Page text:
Working under the umbrella of the Jharkhand Save the Forest Movement (known locally as Jharkhand Jangal Bachao Andolan), Bhagat initially brought together 15 adivasi women to protest attempts by a state-appointed forest official to plant commercially viable timber that had no biodiversity or consumption value for the villagers who live off the land.
The women then went to the local police station – accompanied by children, men and elders from the village – and began to pluck and eat the fruit from guava trees in the compound, announcing to the officers on duty that they wanted only trees that could provide for the villagers.
On another occasion, when police showed up to arrest women leaders in the community, including Bhagat, they announced they would go voluntarily – provided the police also arrested their children and livestock, who needed the women to care for them. Once again, the police retreated.
Now the women patrol the forest, ensuring that no one cuts more wood than is deemed necessary.
Bhagat believes that her gender works to her advantage in this rural community in Jharkhand’s Ranchi district.
“If I were a man, I would have been arrested and thrown in jail by now,” she told IPS. “Because we women stand together, police are reluctant to act like that.”
Over 7,000 km away, in the Pacific island state of Papua New Guinea, Ursula Rakova is adding strength to the women-led movement by working to protect her native Carteret Atoll from the devastating impacts of climate change.
The tiny islands that comprise this atoll have a collective land area of 0.6 square kilometers, with a maximum elevation of 1.5 metres above sea level.
For nearly 20 years, locals here have battled a rising sea that has contaminated ground water supplies, washed away homes and made agriculture virtually untenable.
The National Tidal Centre at the Australian government’s bureau of meteorology has been unwilling to provide long-term projections for the atoll’s future, but various media outlets report that the islands could be completely submerged as early as 2015.
In 2006, at the request of a local council of elders, Rakova left a paid job in the neighbouring Bougainville Island and returned to her native Carteret, where she helped found Tulele Peisa, an NGO dedicated to planning and implementing a voluntary relocation plan for residents in the face of government inaction.
The organisation advocates for the rights of indigenous islanders, and seeks economic alternatives and social protections for families and individuals forced to flee their sinking land.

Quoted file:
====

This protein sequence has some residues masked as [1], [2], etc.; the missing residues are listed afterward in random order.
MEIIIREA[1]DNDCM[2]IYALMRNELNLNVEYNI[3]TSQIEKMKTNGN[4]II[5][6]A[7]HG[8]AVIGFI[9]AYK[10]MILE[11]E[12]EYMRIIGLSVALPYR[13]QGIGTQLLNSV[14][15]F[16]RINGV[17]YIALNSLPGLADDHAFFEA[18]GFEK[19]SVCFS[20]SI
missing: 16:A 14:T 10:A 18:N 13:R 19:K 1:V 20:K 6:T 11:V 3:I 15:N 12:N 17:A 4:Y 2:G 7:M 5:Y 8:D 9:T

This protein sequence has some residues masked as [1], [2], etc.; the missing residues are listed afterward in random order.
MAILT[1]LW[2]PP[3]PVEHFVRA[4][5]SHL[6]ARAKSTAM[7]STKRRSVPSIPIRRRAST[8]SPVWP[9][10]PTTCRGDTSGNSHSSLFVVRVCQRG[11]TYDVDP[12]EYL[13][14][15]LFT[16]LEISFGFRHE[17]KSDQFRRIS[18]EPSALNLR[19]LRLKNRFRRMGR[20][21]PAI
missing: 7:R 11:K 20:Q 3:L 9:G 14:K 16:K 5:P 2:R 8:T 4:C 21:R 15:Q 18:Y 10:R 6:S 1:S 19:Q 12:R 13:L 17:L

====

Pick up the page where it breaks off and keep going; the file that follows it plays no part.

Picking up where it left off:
“It is my island, my people, we will not give up on them,” Rakova told IPS. “It is our way of life that is going under the sea.”
All three women are ordinary mothers, who have taken extraordinary steps to make sure that their children have a better world to live in, and that outsiders, who have no sense of their culture or traditions, do not dictate their lives.
Of course this is nothing new. Michael Mazgaonkar, an India-based coordinator and advisor for the Global Greengrants Fund (GGF), told IPS that women have always played an integral role in environmental protection.
What is new is their increasing prominence on the global stage as fearless advocates, defenders and caretakers.
“The expanding role of women as climate leaders has been gradual,” Mazgaonkar stated. “In some cases they have been thrust forward, because they had no choice but to take action, and in others they have volunteered to play a leadership role.”
While the outcome of many of these campaigns hangs in the balance, one thing is for certain, he said: that the world “will continue to see their role becoming more pronounced.”
GFF Executive Director Terry Odendahl believes that “men are doing equally important work” but added: “historically women and their roles have been undervalued. We need to create the space for their voices to be heard.”
“If we raise women’s choices,” she said, “We can improve this dire environmental predicament we are faced with.”